Original Paper

Journal of Community Health

, Volume 37, Issue 4, pp 745-753

First online:

A community-based approach to disseminate health information on the hazards of prenatal mercury exposure in Brooklyn, NY

  • Fay P. CallejoAffiliated withDepartment of Environmental and Occupational Health Sciences, SUNY Downstate School of Public Health Email author 
  • , Laura A. GeerAffiliated withDepartment of Environmental and Occupational Health Sciences, SUNY Downstate School of Public Health

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Exposure to mercury (Hg) in utero can have neurotoxic effects on the developing fetus. Mercury exposure in women of childbearing age has been associated with frequent fish consumption, coastal proximity, foreign birth, and exposure during ritualistic practices. The aim of this study was to identify culturally-appropriate strategies to disseminate messages on the hazards of in utero Hg exposure in fertile and pregnant women in a predominantly urban immigrant community in Flatbush, Brooklyn, following findings from a recent study on mercury exposure in this community. Nineteen key informant interviews were conducted in Flatbush, Brooklyn with community members, medical professionals, fishmongers, and a religious practitioner to solicit feedback on culturally sensitive methods to educate the community on Hg hazards. The main themes identified include clinical integration, where providers integrate the message in routine care; community integration, whereby influential organizations and community members foster message delivery; media usage; and message reinforcement via continuous exposure. It is vital for healthcare providers and public health practitioners to be culturally sensitive in educating their patients on fish selection during pregnancy and safety of handling Hg. Instead of a single approach, a combination of media and educational strategies would help to reinforce the message. These findings form a basis for public health campaigns to apprise other urban immigrant communities of the hazards of in utero Hg exposure.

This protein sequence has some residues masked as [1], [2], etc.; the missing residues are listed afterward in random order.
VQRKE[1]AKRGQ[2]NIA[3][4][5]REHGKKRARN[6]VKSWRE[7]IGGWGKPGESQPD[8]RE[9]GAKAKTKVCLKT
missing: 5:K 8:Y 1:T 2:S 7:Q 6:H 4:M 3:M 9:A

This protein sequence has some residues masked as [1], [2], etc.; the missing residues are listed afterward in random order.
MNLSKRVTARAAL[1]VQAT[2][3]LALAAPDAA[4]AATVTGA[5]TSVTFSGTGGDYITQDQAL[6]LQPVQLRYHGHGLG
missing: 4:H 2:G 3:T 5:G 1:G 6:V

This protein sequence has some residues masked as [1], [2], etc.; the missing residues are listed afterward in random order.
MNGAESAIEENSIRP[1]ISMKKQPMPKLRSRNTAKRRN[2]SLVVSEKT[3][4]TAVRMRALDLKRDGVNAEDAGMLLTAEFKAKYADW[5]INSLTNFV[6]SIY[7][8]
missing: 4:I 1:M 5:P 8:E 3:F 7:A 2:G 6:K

Mercury Community health education Key informants Urban health